By the author of Foreskin's Lament, a novel of identity, tribalism, and mothers.
Seventh Seltzer has done everything he can to break from the past, but in his overbearing, narcissistic mother's last moments he is drawn back into the life he left behind. At her deathbed, she whispers in his ear the two words he always knew she would: "Eat me."
This is not unusual, as the Seltzers are Cannibal-Americans, a once proud and thriving ethnic group, but for Seventh, it raises some serious questions, both practical and emotional. Of practical concern, his dead mother is six-foot-two and weighs about four hundred and fifty pounds. Even divided up between Seventh and his eleven brothers, that's a lot of red meat. Plus Second keeps kosher, Ninth is vegan, First hated her, and Sixth is dead. To make matters worse, even if he can wrangle his brothers together for a feast, the Can-Am people have assimilated, and the only living Cannibal who knows how to perform the ancient ritual is their Uncle Ishmael, whose erratic understanding of their traditions leads to conflict.
Seventh struggles with his mother's deathbed request. He never loved her, but the sense of guilt and responsibility he feels--to her and to his people and to his "unique cultural heritage"--is overwhelming. His mother always taught him he was a link in a chain, thousands of people long, stretching back hundreds of years. But, as his brother First says, he's getting tired of chains.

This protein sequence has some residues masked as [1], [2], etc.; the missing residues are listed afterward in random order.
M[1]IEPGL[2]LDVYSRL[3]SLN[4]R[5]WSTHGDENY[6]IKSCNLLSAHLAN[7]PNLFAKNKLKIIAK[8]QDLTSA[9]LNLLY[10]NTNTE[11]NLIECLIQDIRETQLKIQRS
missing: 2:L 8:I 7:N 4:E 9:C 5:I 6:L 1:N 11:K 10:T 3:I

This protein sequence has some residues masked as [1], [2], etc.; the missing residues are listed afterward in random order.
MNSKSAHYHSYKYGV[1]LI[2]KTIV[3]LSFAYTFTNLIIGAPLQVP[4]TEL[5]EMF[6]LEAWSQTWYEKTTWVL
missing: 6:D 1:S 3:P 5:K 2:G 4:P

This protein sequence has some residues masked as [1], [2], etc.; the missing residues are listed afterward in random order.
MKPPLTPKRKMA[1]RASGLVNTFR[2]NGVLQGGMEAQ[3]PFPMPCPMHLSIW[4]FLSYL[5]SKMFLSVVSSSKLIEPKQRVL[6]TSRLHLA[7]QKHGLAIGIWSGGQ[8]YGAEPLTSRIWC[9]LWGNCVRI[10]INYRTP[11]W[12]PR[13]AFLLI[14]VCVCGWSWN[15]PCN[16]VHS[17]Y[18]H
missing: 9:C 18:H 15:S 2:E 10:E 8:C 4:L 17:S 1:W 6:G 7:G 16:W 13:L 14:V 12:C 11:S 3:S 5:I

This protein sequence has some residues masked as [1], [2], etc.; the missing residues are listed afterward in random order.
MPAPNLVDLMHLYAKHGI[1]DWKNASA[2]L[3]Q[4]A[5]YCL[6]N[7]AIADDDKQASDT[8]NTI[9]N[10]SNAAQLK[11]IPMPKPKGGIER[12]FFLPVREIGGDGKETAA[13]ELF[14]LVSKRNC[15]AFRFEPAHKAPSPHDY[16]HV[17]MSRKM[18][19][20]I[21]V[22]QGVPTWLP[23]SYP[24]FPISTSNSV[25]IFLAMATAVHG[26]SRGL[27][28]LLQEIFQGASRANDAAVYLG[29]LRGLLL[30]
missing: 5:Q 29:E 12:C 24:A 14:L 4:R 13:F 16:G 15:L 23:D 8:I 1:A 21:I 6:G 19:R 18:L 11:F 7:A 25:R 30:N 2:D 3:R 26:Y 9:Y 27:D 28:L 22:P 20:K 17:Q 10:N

Irreverent and written with Auslander's incomparable humor, Mother for Dinner is an exploration of legacy, assimilation, the things we owe our families, and the things we owe ourselves.
Auslander (Hope: A Tragedy) turns his taboo-shattering satiric gaze to cannibalism in this outrageous, salty take on contemporary culture. Seventh Seltzer is a New York City book editor weary of sorting through submissions for the "Not-So-Great Something-American Novel" and their increasingly niche subjects (e.g., "Gender-Neutral-Albino-Lebanese-Eritrean-American"). Seventh is particularly attuned to the "shackles" of identity, having been raised in the persecuted Cannibal-American ("Can-Am") community, which ritualistically consumed its dead. He is the seventh of a dozen surviving children of a monstrous matriarch, Mudd, a bigoted force of nature determined to restore her diminished people to prominence. When she dies, however, many of her children have long since given up cannibalism. Yet, promised a hefty inheritance on the condition that the rite is performed, Seventh and his bickering siblings unite to tackle the grisly task. The bilious narrative trips along its grotesque way, treating readers to the picaresque history of Can-Am immigrants from an unspecified "Old Country." While Auslander harps a bit more than necessary on the alternately constricting and comforting "boxes" of identity, and Seventh's misanthropic epiphany about human nature is a tad facile, more effective is the riotous dissection of cultural formation and a community's hunger for meaning. Auslander soars in enough places to make this worth the price of admission.